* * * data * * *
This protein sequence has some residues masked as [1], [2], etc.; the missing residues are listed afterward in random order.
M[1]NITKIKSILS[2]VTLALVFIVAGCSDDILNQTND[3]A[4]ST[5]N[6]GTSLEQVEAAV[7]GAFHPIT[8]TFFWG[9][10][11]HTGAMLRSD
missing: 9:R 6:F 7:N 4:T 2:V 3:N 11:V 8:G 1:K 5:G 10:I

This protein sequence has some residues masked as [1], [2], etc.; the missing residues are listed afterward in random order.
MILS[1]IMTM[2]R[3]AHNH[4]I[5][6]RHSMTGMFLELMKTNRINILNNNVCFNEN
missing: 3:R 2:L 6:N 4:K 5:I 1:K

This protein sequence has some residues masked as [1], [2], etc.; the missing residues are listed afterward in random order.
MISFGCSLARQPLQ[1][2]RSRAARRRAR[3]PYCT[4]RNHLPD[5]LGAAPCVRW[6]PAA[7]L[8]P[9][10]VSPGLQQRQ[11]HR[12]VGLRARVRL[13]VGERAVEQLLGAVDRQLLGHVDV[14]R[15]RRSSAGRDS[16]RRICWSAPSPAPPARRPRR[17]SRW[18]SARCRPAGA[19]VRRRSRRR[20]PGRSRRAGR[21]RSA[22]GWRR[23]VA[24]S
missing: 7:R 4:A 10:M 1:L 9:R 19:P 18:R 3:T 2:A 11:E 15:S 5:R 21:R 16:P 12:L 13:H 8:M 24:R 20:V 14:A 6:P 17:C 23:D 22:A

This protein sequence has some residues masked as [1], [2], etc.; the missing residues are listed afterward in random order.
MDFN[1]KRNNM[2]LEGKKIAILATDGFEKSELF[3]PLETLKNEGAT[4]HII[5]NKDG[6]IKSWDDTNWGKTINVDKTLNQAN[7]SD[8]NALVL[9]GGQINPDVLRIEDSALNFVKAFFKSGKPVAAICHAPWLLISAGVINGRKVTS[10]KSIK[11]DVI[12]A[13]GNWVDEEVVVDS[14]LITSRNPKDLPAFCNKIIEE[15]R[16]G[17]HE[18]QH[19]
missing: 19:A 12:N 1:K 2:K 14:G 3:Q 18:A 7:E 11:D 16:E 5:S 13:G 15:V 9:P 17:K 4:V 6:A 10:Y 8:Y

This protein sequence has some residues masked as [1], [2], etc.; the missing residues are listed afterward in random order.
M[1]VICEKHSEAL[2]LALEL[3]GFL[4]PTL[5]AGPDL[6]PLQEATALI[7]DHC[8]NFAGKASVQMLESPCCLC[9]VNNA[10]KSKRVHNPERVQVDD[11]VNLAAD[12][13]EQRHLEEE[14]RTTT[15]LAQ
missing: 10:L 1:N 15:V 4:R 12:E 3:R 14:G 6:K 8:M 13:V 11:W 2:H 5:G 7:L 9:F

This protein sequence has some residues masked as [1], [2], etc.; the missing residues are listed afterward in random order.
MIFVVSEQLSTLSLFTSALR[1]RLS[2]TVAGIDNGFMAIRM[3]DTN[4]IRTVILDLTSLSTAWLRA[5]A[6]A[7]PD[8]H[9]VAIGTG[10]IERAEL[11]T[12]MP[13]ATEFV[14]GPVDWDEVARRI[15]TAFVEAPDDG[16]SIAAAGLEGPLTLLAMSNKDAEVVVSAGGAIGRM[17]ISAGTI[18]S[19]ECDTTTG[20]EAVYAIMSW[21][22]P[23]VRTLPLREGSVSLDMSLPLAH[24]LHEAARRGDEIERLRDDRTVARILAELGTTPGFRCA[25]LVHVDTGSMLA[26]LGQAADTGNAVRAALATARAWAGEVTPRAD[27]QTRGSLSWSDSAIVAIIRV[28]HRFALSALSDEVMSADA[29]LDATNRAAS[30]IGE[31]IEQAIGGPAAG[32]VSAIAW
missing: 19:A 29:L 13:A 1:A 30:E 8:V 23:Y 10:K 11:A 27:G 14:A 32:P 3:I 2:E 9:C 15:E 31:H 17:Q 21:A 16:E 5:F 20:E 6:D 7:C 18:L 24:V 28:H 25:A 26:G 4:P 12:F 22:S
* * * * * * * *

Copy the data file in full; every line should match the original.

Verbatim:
This protein sequence has some residues masked as [1], [2], etc.; the missing residues are listed afterward in random order.
M[1]NITKIKSILS[2]VTLALVFIVAGCSDDILNQTND[3]A[4]ST[5]N[6]GTSLEQVEAAV[7]GAFHPIT[8]TFFWG[9][10][11]HTGAMLRSD
missing: 9:R 6:F 7:N 4:T 2:V 3:N 11:V 8:G 1:K 5:G 10:I

This protein sequence has some residues masked as [1], [2], etc.; the missing residues are listed afterward in random order.
MILS[1]IMTM[2]R[3]AHNH[4]I[5][6]RHSMTGMFLELMKTNRINILNNNVCFNEN
missing: 3:R 2:L 6:N 4:K 5:I 1:K

This protein sequence has some residues masked as [1], [2], etc.; the missing residues are listed afterward in random order.
MISFGCSLARQPLQ[1][2]RSRAARRRAR[3]PYCT[4]RNHLPD[5]LGAAPCVRW[6]PAA[7]L[8]P[9][10]VSPGLQQRQ[11]HR[12]VGLRARVRL[13]VGERAVEQLLGAVDRQLLGHVDV[14]R[15]RRSSAGRDS[16]RRICWSAPSPAPPARRPRR[17]SRW[18]SARCRPAGA[19]VRRRSRRR[20]PGRSRRAGR[21]RSA[22]GWRR[23]VA[24]S
missing: 7:R 4:A 10:M 1:L 9:R 19:P 18:R 3:T 2:A 11:E 15:S 5:R 21:R 16:P 12:L 13:H 8:M 24:R 20:V 14:A 6:P 17:C 23:D 22:A

This protein sequence has some residues masked as [1], [2], etc.; the missing residues are listed afterward in random order.
MDFN[1]KRNNM[2]LEGKKIAILATDGFEKSELF[3]PLETLKNEGAT[4]HII[5]NKDG[6]IKSWDDTNWGKTINVDKTLNQAN[7]SD[8]NALVL[9]GGQINPDVLRIEDSALNFVKAFFKSGKPVAAICHAPWLLISAGVINGRKVTS[10]KSIK[11]DVI[12]A[13]GNWVDEEVVVDS[14]LITSRNPKDLPAFCNKIIEE[15]R[16]G[17]HE[18]QH[19]
missing: 19:A 12:N 1:K 2:K 14:G 3:Q 18:A 7:E 11:D 16:E 5:S 13:G 15:V 9:P 17:K 4:V 6:A 10:Y 8:Y

This protein sequence has some residues masked as [1], [2], etc.; the missing residues are listed afterward in random order.
M[1]VICEKHSEAL[2]LALEL[3]GFL[4]PTL[5]AGPDL[6]PLQEATALI[7]DHC[8]NFAGKASVQMLESPCCLC[9]VNNA[10]KSKRVHNPERVQVDD[11]VNLAAD[12][13]EQRHLEEE[14]RTTT[15]LAQ
missing: 10:L 1:N 15:V 4:R 12:E 3:R 14:G 6:K 8:M 13:V 11:W 2:H 5:G 7:L 9:F

This protein sequence has some residues masked as [1], [2], etc.; the missing residues are listed afterward in random order.
MIFVVSEQLSTLSLFTSALR[1]RLS[2]TVAGIDNGFMAIRM[3]DTN[4]IRTVILDLTSLSTAWLRA[5]A[6]A[7]PD[8]H[9]VAIGTG[10]IERAEL[11]T[12]MP[13]ATEFV[14]GPVDWDEVARRI[15]TAFVEAPDDG[16]SIAAAGLEGPLTLLAMSNKDAEVVVSAGGAIGRM[17]ISAGTI[18]S[19]ECDTTTG[20]EAVYAIMSW[21][22]P[23]VRTLPLREGSVSLDMSLPLAH[24]LHEAARRGDEIERLRDDRTVARILAELGTTPGFRCA[25]LVHVDTGSMLA[26]LGQAADTGNAVRAALATARAWAGEVTPRAD[27]QTRGSLSWSDSAIVAIIRV[28]HRFALSALSDEVMSADA[29]LDATNRAAS[30]IGE[31]IEQAIGGPAAG[32]VSAIAW
missing: 19:A 29:L 13:A 1:A 30:E 8:V 23:Y 10:K 11:A 27:G 14:A 32:P 3:I 2:E 9:C 15:E 31:H 17:Q 21:A 16:E 5:F 20:E 6:D 7:C 18:L 24:V 28:H 25:A 26:G 4:P 12:F 22:S